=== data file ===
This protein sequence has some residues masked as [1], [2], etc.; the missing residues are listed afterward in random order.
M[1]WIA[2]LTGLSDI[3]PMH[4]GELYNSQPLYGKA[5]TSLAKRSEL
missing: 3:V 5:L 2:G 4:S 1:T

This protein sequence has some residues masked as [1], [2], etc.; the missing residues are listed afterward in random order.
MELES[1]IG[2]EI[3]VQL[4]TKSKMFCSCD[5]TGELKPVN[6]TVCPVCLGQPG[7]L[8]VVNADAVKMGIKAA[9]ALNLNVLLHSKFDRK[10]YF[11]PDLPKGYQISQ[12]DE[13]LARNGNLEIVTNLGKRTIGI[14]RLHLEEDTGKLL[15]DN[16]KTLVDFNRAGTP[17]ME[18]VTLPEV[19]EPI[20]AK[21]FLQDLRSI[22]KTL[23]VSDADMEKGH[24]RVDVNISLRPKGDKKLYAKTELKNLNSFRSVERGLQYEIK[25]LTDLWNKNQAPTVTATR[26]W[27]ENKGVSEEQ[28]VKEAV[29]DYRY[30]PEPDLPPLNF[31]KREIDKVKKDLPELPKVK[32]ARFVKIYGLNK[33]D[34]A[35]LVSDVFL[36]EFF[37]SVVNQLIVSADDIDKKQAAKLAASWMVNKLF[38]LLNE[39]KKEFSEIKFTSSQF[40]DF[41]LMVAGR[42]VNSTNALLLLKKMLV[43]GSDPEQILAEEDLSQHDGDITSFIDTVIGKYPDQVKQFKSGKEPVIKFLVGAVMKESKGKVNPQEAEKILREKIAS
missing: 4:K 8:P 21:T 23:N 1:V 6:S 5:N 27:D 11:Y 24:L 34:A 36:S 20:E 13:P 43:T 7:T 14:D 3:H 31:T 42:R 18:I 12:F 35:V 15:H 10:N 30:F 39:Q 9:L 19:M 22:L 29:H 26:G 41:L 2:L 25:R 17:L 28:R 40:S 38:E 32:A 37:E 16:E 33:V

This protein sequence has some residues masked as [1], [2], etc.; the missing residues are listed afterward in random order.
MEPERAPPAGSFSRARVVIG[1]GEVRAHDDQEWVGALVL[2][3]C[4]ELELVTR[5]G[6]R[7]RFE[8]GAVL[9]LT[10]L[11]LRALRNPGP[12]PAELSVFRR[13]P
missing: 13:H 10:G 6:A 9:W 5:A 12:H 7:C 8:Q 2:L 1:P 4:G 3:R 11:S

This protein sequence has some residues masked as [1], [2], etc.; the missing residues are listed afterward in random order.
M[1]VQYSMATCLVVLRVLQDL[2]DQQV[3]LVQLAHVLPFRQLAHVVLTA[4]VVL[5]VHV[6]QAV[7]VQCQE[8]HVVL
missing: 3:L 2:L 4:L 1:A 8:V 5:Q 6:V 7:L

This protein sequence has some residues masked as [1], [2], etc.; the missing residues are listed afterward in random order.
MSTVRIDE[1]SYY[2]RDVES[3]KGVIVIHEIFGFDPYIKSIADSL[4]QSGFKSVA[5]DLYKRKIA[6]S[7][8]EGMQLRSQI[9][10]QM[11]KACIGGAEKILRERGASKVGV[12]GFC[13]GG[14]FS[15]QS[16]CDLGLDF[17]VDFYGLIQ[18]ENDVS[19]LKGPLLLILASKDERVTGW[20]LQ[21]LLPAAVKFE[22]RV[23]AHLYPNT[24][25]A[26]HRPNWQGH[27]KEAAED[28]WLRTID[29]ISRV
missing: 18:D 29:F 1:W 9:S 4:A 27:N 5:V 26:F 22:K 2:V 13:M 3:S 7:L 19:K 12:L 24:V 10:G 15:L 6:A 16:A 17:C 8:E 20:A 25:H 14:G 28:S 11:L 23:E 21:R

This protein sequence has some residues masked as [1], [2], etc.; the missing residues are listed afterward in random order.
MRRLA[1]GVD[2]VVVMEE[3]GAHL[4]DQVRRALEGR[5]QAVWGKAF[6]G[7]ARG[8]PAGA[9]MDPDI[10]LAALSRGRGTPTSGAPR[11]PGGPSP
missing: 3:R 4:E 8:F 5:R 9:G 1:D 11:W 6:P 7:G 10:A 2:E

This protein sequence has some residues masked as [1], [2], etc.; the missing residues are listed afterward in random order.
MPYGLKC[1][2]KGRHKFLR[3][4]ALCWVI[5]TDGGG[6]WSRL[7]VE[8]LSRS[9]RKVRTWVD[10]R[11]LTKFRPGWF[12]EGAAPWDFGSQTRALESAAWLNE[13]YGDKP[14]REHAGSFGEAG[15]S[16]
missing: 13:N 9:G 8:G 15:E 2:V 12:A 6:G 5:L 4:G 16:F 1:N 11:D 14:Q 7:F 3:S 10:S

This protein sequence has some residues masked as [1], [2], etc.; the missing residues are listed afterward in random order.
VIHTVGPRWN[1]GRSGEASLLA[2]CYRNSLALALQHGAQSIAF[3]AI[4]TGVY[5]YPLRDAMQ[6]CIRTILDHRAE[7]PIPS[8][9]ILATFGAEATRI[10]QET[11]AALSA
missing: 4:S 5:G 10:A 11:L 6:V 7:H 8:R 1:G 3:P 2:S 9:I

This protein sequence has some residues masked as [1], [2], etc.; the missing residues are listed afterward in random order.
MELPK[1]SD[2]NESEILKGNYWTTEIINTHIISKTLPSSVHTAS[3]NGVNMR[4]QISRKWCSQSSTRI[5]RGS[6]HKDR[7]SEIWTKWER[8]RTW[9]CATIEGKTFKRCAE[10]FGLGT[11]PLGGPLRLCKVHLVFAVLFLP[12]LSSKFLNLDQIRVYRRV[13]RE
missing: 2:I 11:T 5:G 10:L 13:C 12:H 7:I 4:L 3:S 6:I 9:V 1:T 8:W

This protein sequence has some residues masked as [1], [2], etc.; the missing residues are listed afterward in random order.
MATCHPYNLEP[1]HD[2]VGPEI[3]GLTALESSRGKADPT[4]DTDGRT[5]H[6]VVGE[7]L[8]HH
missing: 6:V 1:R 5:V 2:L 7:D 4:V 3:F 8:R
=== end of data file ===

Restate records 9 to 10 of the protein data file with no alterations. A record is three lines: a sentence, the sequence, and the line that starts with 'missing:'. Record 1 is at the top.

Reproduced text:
This protein sequence has some residues masked as [1], [2], etc.; the missing residues are listed afterward in random order.
MELPK[1]SD[2]NESEILKGNYWTTEIINTHIISKTLPSSVHTAS[3]NGVNMR[4]QISRKWCSQSSTRI[5]RGS[6]HKDR[7]SEIWTKWER[8]RTW[9]CATIEGKTFKRCAE[10]FGLGT[11]PLGGPLRLCKVHLVFAVLFLP[12]LSSKFLNLDQIRVYRRV[13]RE
missing: 2:I 11:T 5:G 10:L 13:C 12:H 7:I 4:L 3:S 6:I 9:V 1:T 8:W

This protein sequence has some residues masked as [1], [2], etc.; the missing residues are listed afterward in random order.
MATCHPYNLEP[1]HD[2]VGPEI[3]GLTALESSRGKADPT[4]DTDGRT[5]H[6]VVGE[7]L[8]HH
missing: 6:V 1:R 5:V 2:L 7:D 4:V 3:F 8:R